The AACA Museum Hosts “Amore della Strada” Opening Reception

On the evening of November 18, 2016, the AACA Museum in Hershey PA officially opened its “Amore della Strada” Italian machinery exhibit with a reception at the museum. The public was invited to attend, and turnout was large, making for crowded aisles. The doors opened at 6pm, and your $20 admission included antipasti, beer, and wine. Those who owned cars on display were admitted “gratuito”.

Italian cars come in colors other that red!
Italian cars come in colors other than red!

There were approximately 20 Italian cars, and perhaps a dozen or so Italian motorcycles. The museum is arranged in such a way that there was no practical way for the curators to place all the special exhibits together. Therefore, they were arranged in smaller groups of 2, 3, 4, or more, and placards with each vehicle provided sufficient history regarding the make and model. Owners who were loaning their wares for the five-month duration of the show were dutifully acknowledged. (Last week’s blog entry covered this author’s drive to deliver his ’67 Alfa Romeo GT 1300 Junior to the exhibit.)

Fiat, Alfa, and Christmas tree
Fiat, Alfa, and Christmas tree

Fiats and Alfa Romeos seemed to comprise the bulk of the vehicle displays, and some might agree with me that it was a refreshing change of pace for an “Italian Car Show” to NOT be dominated by late-model supercars from the Big 3 of Ferrari, Lamborghini, and Maserati. (Of these three makes, I counted only two Ferraris.)

 

Ferrari 308GTB shares floor space with modified Fiat 124 Spider
Ferrari 308GTB shares floor space with modified Fiat 124 Spider

Among the Fiats, we saw three 124 Spiders, two X1/9s, and an 850 Spider. The X1/9s were a study in contrasts, as the bright green one was a first year example wearing the original bumper-less design, while the white one from 1987 wore no Fiat badges at all, as it was manufactured and sold by Bertone, and badged as such, since Fiat left the U.S. market after 1982. The only Italian prewar car on the floor was a delightful 1937 Fiat Topolino (Little Mouse).

Adorable 1937 Fiat Topolino (owned by AACA Museum)
Adorable 1937 Fiat Topolino (owned by AACA Museum)

 

1974 Fiat X1/9 - note lack of battering ram bumpers
1974 Fiat X1/9 – note lack of battering ram bumpers

 

1987 Bertone X1/9, one of the last of the breed
1987 Bertone X1/9, one of the last of the breed

 

Nose of '87 X1/9 wears this in place of Fiat badge
Nose of ’87 X1/9 wears this in place of Fiat badge

 

 

Fiat 850 Spider
Fiat 850 Spider

The four Alfa Romeos included two Giulia coupes, one early step-nose and one 2nd generation design, a rare Montreal Coupe (with a factory V8), and the last Alfa sold in the U.S. market (until Sergio’s recent resurgence), the large front-wheel-drive 164 sedan.

 

 

Owners Ed and Shayna Geller with their stunning Alfa Montreal
Owners Ed and Shayna Geller with their stunning Alfa Montreal

 

Alfa GTV in red, Alfa 164 in black
Alfa GTV in red, Alfa 164 in black. Snake eats man; it’s part of the Alfa legend.

 

Yes, there were speeches too
Yes, there were speeches too

The show included vehicles that required an explanation how they passed the entrance exam, as two of them had big American V8 engines, and one had a British 4-cylinder lump. The DeTomaso Longchamp and Italia Omega are vehicles belonging to a class long known as ‘hybrids’ (decades before that term was used to describe a gas/electric vehicle).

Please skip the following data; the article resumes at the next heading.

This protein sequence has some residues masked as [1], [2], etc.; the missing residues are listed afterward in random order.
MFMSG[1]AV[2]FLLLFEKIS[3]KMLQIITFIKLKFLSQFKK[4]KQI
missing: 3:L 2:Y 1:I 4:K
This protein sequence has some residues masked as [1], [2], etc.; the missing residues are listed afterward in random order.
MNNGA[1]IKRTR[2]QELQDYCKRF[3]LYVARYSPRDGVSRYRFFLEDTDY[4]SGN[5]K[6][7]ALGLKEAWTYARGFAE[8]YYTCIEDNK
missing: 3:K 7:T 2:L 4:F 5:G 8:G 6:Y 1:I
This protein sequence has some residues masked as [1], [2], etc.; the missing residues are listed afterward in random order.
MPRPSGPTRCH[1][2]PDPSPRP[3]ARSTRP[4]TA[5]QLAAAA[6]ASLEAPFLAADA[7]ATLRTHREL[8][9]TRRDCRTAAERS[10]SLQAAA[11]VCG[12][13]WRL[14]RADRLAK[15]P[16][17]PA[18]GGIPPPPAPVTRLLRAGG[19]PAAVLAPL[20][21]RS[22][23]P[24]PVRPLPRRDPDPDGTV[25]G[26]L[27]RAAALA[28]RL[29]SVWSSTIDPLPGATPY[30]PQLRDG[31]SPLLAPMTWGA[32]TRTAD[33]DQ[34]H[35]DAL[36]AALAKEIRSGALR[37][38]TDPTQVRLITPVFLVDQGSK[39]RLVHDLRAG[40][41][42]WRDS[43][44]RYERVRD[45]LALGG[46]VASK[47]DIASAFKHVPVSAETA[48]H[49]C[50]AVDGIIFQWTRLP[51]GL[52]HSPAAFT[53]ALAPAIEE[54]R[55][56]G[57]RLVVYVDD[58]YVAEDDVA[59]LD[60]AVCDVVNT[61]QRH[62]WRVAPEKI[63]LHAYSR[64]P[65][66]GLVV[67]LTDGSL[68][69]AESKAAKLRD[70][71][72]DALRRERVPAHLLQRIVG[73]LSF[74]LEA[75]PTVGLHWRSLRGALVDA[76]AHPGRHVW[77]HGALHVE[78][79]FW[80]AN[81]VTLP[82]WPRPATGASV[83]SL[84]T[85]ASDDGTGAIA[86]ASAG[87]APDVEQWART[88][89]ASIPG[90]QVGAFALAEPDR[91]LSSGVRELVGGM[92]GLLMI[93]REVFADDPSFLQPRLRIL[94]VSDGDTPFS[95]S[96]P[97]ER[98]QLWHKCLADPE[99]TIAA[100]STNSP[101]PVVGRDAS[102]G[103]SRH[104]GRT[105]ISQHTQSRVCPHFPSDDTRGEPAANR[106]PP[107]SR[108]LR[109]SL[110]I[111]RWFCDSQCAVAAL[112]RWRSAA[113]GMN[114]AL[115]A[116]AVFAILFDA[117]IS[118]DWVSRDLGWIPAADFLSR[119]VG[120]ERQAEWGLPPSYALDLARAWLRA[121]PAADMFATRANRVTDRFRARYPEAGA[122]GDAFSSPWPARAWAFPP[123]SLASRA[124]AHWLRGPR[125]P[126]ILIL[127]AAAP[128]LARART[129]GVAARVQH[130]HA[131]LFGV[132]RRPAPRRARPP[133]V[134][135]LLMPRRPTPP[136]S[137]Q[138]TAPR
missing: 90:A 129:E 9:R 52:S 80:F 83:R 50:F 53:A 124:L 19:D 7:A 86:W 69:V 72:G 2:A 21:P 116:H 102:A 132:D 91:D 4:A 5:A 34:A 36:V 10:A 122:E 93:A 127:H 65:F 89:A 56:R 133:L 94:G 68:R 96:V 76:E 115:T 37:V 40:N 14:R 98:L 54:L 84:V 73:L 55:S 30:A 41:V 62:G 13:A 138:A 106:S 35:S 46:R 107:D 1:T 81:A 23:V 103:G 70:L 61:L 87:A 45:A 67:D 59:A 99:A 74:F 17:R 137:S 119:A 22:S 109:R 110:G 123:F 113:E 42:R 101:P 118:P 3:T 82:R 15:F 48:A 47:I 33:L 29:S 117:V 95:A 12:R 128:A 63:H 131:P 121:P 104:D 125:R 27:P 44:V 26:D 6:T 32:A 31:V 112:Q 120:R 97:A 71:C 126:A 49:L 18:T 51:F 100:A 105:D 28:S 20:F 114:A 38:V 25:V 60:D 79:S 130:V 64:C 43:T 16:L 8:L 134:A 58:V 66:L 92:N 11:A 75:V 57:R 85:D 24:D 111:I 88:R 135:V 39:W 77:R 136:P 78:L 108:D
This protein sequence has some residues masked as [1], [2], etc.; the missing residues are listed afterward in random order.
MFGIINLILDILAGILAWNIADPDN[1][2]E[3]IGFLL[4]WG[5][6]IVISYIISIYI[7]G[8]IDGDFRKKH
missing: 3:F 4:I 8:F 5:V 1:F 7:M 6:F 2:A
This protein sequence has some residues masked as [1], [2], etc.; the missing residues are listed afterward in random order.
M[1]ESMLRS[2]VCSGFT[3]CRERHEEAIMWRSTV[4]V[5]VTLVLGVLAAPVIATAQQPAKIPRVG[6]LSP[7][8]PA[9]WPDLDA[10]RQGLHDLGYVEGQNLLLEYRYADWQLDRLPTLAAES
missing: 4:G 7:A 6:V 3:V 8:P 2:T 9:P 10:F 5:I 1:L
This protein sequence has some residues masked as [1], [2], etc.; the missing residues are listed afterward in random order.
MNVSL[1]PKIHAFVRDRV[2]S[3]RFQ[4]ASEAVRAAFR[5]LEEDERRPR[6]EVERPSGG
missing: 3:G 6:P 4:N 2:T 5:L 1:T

Most car aficionados have heard of the DeTomaso Pantera, sold here by Lincoln-Mercury dealers in the early 1970s. The Longchamp is the squared-off, four-seat sister to the Pantera. The one on display featured a Ford 351 Cleveland engine mated to a 3-speed automatic. I’ve seen many a photo of Longchamps, and this was the first one I’ve ever seen in the metal.

The car labeled as a 1967 Italia Omega is more familiarly known to me as an Intermeccanica Italia. Based on my reading of the car’s placard, the history of this car company is convoluted at best. (Indeed, none of the several import-based compilation books in my library make any mention at all of this company.) The vehicle in the museum was an attractive convertible, using a front-mounted Ford 302 V8 paired with a 4-speed manual transmission.

The 1961 Triumph Italia on display is one of 329 built. While the design is certainly in the Italian mold, the sheetmetal hides what is essentially the drivetrain and chassis of a stock Triumph TR-3.  One of the outstanding features of the Italia is that it is the handiwork of a young Giovanni Michelotti, who would later pen the restyle of the TR-4 into the TR-6.

1961 Triumph Italia, with TR-3 mechanicals
1961 Triumph Italia, with TR-3 mechanicals

Scan through the photos below for shots of other vehicles which were on display. (And as always, click on any of the photos to enlarge them.)

Among the motorcycles, which are not my primary interest, I could not help but be drawn to the 1958 Iso Moto, built by the same company that originally designed the Iso Isetta. Like the Longchamp, it was a first for me to actually see one of these in person.

The “Amore della Strada” exhibit runs through April 22, 2017. There’s plenty to see at the Museum besides the Italian stuff. If you’ve never made the trip, this is a good excuse to do so. If you have, the Italian cars are a nice addition to what you may have seen before.

 

1960 Fiat Autobianchi
1960 Fiat Autobianchi

 

1954 S.I.A.T.A, with Fiat 8V engine
1954 S.I.A.T.A, with Fiat 8V engine

 

1957 Vespa 400, designed in Italy but built in France
1957 Vespa 400, designed in Italy but built in France

 

1971 O.T.A.S. 820 Grand Prix, built on Fiat 850 chassis
1971 O.T.A.S. 820 Grand Prix, built on Fiat 850 chassis

 

This 1954 Fiat 1100 wears custom sheetmetal reminiscent of the Alfa BAT cars
This 1954 Fiat 1100 wears custom bodywork reminiscent of the Alfa B.A.T. cars

 

Unlike the cars, the bikes fit into one room
Unlike the cars, the bikes fit into one room

 

Yes, it's an ISO; same parent company as the Isetta and the Griffo
Yes, it’s an ISO; same parent company as the Isetta and the Griffo

 

 

 

All photographs copyright © 2016 Richard A. Reina. Photos may not be copied or reproduced without express written permission.

1988: My visit to the Bertone Factory in Italy

Happy New Year!

There’s some unfinished business from 2015 I need to cover. Back in September, this story ran on the Hemmings daily blog:

http://blog.hemmings.com/index.php/2015/09/01/remainder-of-the-bertone-concept-car-collection-rights-to-the-bertone-name-goes-up-for-sale/

Similar stories about the end of this storied Italian design house can be found in other locations on the internet.

Reading this saddened me, and not just because a Bertone-designed car currently sits in my garage. First, on a higher level, we have observed that the car business goes through changes, and those changes can drive away marques that you thought would be around forever. When I was 15, posters of the 1969 Pontiacs were Scotch-taped to my bedroom walls. Never in my lifetime would I have believed that the day would come when Pontiac would be no more. The last 20 years have also witnessed the demise of Plymouth, Oldsmobile, Mercury, and Saab, among others.